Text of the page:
This new biodegradable glitter is made entirely from plants

Anyone who’s swiped on a sparkly eyeshadow or used glitter for arts and crafts knows that those tiny, shimmering pieces are hard to clean up—in more ways than one. Glitter gets everywhere, and since most glitter is made of plastic, it doesn’t disappear. But scientists say they’ve now made a glitter completely out of plants that can actually biodegrade, without compromising any sparkle.

Though small, glitter can be a big environmental problem. When glitter is added to cosmetics, it often ends up getting washed off, and the microplastic pieces make their way into rivers and oceans. So-called sustainable glitters haven’t been much better. While some plant-based glitters do already exist, they’re usually wrapped in materials like aluminum or plastic polymer film in order to give them their shimmer, coatings that don’t biodegrade; or, they need perfect composting conditions to disappear.

[Photo: courtesy University of Cambridge]

Mica and titanium dioxide, minerals used in “natural glitters,” have their own issues: mining the former is a practice fraught with child labor; the latter has been banned in the European Union because of its potentially toxic, carcinogenic effects, especially if digested.

[Image: courtesy University of Cambridge]

Researchers at the University of Cambridge say their cellulose-based glitter solves all these problems, for a safer, sustainable sparkle. The first pieces of this glitter were made from wood-pulp, which the researchers detail in the journal Nature Materials, but any plant product with easily extractable cellulose could be used, like cotton or even a “waste product” such as mango peels, banana peels, or coffee bean skins, says Silvia Vignolini, a chemistry professor at the university and senior author of a paper. (And since it’s only made from glucose, it can also be safely eaten, the researchers say.)

[Photo: courtesy University of Cambridge]

To get their cellulose glitter to give off that iconic, multicolored twinkle, they didn’t add any plastic coatings or aluminum layers. Instead, they used a process called “structural coloration,” in which microscopic structural surfaces bend light waves in such a way that they produce pigments. Structural colors can be seen in nature, like on an iridescent peacock feather or the metallic-looking blue of marble berries.

“The cellulose nanocrystals are organized in such a way that they can make color,” says Benjamin Droguet, also from the school’s chemistry department and first author of the paper. The nanocrystals form a helicoidal structure, meaning the layers rotate as if arranged in a spiral. Think of it as a staircase, he says. “The way to control the color is by simply changing the size of those helicoids, so we can imagine a staircase with levels that are different distances from each other. The larger the features, the longer the wavelengths of light that will be reflected,” which then changes the colors that we see.

[Photo: courtesy University of Cambridge]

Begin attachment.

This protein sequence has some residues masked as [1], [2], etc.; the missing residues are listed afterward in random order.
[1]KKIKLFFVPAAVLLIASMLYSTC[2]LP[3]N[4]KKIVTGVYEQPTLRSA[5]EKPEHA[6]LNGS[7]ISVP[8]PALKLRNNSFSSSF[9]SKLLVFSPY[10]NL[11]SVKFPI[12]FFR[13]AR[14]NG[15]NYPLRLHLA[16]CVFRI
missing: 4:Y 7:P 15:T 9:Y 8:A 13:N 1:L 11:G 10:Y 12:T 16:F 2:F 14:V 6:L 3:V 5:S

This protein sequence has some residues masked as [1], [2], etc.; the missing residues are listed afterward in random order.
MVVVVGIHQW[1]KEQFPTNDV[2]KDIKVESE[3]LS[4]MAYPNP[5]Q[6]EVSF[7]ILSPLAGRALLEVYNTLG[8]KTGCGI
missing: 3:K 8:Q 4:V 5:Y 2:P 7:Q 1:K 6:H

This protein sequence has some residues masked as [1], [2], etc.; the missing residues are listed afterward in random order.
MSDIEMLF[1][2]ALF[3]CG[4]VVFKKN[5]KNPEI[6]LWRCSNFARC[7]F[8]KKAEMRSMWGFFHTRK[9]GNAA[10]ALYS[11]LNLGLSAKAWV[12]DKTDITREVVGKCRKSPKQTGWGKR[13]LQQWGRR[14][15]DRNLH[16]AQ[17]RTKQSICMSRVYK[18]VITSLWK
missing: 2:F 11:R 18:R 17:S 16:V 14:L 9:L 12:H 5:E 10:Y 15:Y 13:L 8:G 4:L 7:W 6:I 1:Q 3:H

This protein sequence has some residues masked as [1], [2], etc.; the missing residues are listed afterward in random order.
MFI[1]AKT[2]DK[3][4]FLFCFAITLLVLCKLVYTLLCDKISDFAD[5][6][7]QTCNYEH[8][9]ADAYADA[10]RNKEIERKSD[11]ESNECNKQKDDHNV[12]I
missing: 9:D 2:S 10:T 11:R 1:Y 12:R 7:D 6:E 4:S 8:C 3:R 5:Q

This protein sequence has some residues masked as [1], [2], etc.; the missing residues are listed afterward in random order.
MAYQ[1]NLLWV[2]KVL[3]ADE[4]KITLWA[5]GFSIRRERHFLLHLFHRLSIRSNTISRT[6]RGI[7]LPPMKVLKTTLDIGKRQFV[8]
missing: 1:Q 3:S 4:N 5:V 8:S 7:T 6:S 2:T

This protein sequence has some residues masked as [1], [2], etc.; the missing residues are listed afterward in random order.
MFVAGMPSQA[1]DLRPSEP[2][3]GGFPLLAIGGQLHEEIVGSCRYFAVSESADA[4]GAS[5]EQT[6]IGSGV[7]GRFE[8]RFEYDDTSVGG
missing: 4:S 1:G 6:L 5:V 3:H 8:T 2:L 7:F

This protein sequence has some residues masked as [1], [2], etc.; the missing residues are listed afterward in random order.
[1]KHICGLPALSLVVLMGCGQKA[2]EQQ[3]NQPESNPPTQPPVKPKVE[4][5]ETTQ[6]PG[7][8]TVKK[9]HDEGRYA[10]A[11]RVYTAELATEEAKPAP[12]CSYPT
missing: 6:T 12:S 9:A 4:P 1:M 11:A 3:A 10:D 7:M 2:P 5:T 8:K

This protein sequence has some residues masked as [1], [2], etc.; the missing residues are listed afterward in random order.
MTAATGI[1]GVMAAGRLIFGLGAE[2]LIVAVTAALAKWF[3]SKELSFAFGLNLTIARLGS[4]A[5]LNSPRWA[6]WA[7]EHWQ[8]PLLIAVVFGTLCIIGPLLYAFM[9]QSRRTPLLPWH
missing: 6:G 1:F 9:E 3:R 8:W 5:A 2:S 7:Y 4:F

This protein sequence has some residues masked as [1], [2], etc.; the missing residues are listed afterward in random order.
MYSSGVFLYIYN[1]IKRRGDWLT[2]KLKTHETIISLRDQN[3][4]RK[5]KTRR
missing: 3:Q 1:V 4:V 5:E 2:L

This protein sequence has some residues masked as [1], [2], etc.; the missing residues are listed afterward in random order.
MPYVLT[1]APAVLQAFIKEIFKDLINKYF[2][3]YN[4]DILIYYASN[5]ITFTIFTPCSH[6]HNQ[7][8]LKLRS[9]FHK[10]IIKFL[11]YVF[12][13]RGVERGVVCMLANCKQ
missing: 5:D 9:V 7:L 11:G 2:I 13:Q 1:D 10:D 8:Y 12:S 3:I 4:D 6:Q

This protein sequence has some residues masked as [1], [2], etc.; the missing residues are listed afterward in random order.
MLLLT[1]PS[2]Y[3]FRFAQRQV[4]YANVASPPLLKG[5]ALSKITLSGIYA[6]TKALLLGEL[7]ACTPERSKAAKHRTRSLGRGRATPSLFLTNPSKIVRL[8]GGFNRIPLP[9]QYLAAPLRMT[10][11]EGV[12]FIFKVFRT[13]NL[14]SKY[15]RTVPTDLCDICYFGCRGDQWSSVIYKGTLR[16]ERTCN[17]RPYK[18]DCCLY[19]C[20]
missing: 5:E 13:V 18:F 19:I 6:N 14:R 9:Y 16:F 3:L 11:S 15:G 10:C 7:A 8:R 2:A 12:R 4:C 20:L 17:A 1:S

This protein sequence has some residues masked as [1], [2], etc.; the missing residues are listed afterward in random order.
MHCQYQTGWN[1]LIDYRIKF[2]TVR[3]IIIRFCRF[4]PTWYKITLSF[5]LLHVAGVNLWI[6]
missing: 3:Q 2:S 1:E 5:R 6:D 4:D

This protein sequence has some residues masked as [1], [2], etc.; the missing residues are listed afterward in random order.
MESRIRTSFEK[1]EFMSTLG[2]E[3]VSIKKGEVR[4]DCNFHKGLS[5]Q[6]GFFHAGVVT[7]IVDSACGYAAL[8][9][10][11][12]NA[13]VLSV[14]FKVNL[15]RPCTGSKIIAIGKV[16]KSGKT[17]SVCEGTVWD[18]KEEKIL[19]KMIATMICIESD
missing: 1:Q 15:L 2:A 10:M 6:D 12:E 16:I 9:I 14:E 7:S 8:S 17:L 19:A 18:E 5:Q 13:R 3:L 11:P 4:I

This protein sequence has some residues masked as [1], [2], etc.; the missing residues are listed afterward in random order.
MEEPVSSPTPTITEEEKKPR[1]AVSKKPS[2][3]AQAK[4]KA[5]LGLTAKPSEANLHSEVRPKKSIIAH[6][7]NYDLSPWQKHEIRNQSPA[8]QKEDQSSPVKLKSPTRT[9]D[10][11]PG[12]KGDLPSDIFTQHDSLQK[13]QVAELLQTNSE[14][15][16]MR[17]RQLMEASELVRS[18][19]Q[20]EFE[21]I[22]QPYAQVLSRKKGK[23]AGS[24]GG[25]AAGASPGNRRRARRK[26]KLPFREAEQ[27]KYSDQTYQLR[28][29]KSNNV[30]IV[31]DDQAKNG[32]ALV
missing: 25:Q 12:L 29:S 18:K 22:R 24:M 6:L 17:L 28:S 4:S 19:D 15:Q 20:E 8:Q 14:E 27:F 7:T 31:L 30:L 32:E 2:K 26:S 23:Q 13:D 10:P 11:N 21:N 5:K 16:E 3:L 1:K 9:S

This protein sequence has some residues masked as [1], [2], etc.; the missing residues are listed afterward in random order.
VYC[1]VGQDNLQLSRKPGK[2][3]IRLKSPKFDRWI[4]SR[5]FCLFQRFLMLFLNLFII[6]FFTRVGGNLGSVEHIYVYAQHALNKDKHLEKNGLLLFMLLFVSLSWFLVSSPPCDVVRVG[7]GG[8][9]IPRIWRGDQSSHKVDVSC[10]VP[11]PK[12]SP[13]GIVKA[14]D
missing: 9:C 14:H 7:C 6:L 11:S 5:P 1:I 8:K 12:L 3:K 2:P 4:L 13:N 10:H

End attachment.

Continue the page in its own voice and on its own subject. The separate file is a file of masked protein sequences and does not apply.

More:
The cellulose particles they used from wood pulp spontaneously form these structures through a process called self-assembly: the cellulose crystals align, and then twist. But to actually turn this into glitter, the researchers had to create large-scale cellulose films, and they did that by packing cellulose into water, As the water evaporates, it forces the materials to contract, which prompts that self-assembly into those spiraling, light-reflecting colors. They could then grind that film of colorful cellulose down into tiny particles of glitter. Because the only ingredient is plants, no matter what happens to the glitter, it will eventually biodegrade.

[Photo: courtesy University of Cambridge]

With this method, the researchers don’t need to add anything to the cellulose to create shimmering colors. “Cellulose by itself is a transparent material,” Vignolini says. It’s when you organize and structure it on this kind of scale that it can provide color. “Think about a soap bubble,” she says. “Water is transparent, but as soon as you create that soap bubble layer, then you start to see colors.” The researchers’ main goal, she adds, is to find a more sustainable solution for pigment in general. The way we make any artificial colors often requires a chemical-heavy, energy-heavy process.

[Photo: courtesy University of Cambridge]

Using these all-cellulose pigments and glitters could be revolutionary for the cosmetics industry in particular. In Europe, the cosmetics industry uses about 5,000 tonnes of microplastics every year. The Nature Materials paper proves that this biodegradable, cellulose glitter can be produced on industrial machines, via those rolls of cellulose films. The next step is to scale the production up to even larger equipment and commercialize their pigments and glitters in the coming years. “Right now, with glitter, people don’t necessarily think about it as having a big impact on the environment,” Droguet says “but the fact is, those shiny particles are used everywhere.” Eventually these biodegradable cellulose ones may be everywhere—at least temporarily—instead.


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